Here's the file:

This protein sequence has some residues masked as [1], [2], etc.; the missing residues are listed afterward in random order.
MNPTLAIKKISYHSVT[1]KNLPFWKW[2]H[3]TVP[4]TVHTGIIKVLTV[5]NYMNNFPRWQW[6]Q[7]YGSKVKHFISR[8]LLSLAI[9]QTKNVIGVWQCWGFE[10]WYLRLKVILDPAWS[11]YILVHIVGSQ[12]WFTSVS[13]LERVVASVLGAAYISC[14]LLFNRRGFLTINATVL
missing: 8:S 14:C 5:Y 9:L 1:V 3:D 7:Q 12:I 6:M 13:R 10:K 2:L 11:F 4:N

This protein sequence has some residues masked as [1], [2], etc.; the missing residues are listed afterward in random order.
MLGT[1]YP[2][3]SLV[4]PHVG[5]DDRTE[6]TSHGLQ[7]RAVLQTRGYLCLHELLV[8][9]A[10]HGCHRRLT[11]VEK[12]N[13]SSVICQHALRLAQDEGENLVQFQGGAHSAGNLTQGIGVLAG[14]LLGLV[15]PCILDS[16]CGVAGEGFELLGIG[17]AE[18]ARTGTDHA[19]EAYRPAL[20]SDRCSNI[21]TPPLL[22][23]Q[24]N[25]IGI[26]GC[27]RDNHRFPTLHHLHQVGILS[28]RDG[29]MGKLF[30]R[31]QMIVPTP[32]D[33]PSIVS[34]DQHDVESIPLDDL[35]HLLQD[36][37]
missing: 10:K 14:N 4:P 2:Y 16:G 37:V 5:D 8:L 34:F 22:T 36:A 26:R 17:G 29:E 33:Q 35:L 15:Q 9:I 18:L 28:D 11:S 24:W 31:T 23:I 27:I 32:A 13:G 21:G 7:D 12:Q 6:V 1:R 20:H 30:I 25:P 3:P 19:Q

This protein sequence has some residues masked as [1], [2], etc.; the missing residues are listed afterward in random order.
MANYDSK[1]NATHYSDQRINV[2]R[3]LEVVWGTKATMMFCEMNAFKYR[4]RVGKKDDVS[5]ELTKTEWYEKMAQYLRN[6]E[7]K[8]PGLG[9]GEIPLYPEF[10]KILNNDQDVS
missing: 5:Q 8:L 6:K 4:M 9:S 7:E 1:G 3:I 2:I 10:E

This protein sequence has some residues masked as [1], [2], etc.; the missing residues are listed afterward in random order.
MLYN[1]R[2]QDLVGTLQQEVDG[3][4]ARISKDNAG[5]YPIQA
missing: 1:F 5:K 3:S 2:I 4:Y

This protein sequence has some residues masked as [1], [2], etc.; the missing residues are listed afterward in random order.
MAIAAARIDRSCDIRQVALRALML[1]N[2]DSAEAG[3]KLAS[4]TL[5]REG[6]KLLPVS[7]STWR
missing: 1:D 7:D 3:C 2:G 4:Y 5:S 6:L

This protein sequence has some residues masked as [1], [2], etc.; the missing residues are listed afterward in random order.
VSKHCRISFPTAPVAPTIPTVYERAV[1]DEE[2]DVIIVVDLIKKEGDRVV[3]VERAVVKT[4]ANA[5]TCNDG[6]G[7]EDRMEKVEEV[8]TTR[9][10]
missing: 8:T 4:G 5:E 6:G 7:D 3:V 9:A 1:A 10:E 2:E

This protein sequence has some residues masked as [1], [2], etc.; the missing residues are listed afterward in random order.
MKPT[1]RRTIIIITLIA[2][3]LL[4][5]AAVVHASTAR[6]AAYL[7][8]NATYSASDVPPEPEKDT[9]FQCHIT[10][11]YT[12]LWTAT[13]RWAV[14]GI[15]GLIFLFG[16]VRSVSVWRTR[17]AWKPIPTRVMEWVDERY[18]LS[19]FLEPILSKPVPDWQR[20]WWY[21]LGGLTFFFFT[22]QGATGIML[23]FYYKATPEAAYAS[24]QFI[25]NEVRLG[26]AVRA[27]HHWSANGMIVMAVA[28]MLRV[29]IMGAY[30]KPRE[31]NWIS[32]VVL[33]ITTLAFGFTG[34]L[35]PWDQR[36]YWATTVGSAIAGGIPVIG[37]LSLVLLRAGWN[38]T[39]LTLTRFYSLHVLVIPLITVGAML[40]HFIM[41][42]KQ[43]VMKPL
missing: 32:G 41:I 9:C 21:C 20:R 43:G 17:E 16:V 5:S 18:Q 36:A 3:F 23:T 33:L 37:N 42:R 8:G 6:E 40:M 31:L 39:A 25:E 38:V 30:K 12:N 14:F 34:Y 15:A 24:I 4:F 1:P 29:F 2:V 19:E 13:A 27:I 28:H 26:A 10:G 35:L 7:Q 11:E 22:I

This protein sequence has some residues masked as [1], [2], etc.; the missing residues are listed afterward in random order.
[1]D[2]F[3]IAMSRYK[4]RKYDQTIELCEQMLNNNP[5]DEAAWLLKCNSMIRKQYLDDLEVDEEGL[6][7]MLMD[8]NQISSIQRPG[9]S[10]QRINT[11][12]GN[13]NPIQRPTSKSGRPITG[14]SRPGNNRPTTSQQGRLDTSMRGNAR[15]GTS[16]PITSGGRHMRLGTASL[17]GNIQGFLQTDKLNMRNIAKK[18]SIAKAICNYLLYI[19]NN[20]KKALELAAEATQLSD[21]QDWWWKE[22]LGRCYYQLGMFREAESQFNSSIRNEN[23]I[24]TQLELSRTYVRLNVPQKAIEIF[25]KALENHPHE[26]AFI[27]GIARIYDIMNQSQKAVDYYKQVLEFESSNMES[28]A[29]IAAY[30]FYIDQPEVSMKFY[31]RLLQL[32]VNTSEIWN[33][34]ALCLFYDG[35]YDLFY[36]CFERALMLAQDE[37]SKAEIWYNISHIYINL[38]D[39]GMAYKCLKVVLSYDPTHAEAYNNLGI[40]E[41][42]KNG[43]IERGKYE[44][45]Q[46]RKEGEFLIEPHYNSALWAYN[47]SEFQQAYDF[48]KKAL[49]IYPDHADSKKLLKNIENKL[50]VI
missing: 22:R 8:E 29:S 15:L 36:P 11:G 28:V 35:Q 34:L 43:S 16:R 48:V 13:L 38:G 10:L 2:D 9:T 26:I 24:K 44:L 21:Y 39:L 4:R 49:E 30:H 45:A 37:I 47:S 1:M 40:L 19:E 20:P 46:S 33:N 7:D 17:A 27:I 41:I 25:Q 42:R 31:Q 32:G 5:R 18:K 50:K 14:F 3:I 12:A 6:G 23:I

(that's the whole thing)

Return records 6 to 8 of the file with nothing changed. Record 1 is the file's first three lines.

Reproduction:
This protein sequence has some residues masked as [1], [2], etc.; the missing residues are listed afterward in random order.
VSKHCRISFPTAPVAPTIPTVYERAV[1]DEE[2]DVIIVVDLIKKEGDRVV[3]VERAVVKT[4]ANA[5]TCNDG[6]G[7]EDRMEKVEEV[8]TTR[9][10]
missing: 8:T 4:G 5:E 6:G 7:D 3:V 9:A 1:A 10:E 2:E

This protein sequence has some residues masked as [1], [2], etc.; the missing residues are listed afterward in random order.
MKPT[1]RRTIIIITLIA[2][3]LL[4][5]AAVVHASTAR[6]AAYL[7][8]NATYSASDVPPEPEKDT[9]FQCHIT[10][11]YT[12]LWTAT[13]RWAV[14]GI[15]GLIFLFG[16]VRSVSVWRTR[17]AWKPIPTRVMEWVDERY[18]LS[19]FLEPILSKPVPDWQR[20]WWY[21]LGGLTFFFFT[22]QGATGIML[23]FYYKATPEAAYAS[24]QFI[25]NEVRLG[26]AVRA[27]HHWSANGMIVMAVA[28]MLRV[29]IMGAY[30]KPRE[31]NWIS[32]VVL[33]ITTLAFGFTG[34]L[35]PWDQR[36]YWATTVGSAIAGGIPVIG[37]LSLVLLRAGWN[38]T[39]LTLTRFYSLHVLVIPLITVGAML[40]HFIM[41][42]KQ[43]VMKPL
missing: 32:G 41:I 9:C 21:C 20:R 43:G 17:E 16:V 5:S 18:Q 36:A 3:F 23:T 33:L 37:N 42:R 8:G 6:E 40:M 31:L 39:A 25:E 38:V 30:K 12:N 14:F 34:Y 15:A 24:I 4:F 1:P 29:F 2:V 19:E 13:A 27:I 28:H 26:A 10:G 35:L 7:Q 11:E 22:I

This protein sequence has some residues masked as [1], [2], etc.; the missing residues are listed afterward in random order.
[1]D[2]F[3]IAMSRYK[4]RKYDQTIELCEQMLNNNP[5]DEAAWLLKCNSMIRKQYLDDLEVDEEGL[6][7]MLMD[8]NQISSIQRPG[9]S[10]QRINT[11][12]GN[13]NPIQRPTSKSGRPITG[14]SRPGNNRPTTSQQGRLDTSMRGNAR[15]GTS[16]PITSGGRHMRLGTASL[17]GNIQGFLQTDKLNMRNIAKK[18]SIAKAICNYLLYI[19]NN[20]KKALELAAEATQLSD[21]QDWWWKE[22]LGRCYYQLGMFREAESQFNSSIRNEN[23]I[24]TQLELSRTYVRLNVPQKAIEIF[25]KALENHPHE[26]AFI[27]GIARIYDIMNQSQKAVDYYKQVLEFESSNMES[28]A[29]IAAY[30]FYIDQPEVSMKFY[31]RLLQL[32]VNTSEIWN[33][34]ALCLFYDG[35]YDLFY[36]CFERALMLAQDE[37]SKAEIWYNISHIYINL[38]D[39]GMAYKCLKVVLSYDPTHAEAYNNLGI[40]E[41][42]KNG[43]IERGKYE[44][45]Q[46]RKEGEFLIEPHYNSALWAYN[47]SEFQQAYDF[48]KKAL[49]IYPDHADSKKLLKNIENKL[50]VI
missing: 22:R 8:E 29:S 15:L 36:P 11:G 28:V 35:Q 34:L 43:S 16:R 48:V 13:L 38:G 10:L 2:D 9:T 26:I 24:K 44:L 21:Y 39:L 4:R 49:E 30:H 45:A 37:I 47:S 1:M 40:L 19:E 20:P 46:S 33:N 7:D 17:A 27:I 41:I 25:Q 42:R 31:Q 32:G 5:R 18:K 50:K 14:F 3:I 12:A 6:G 23:I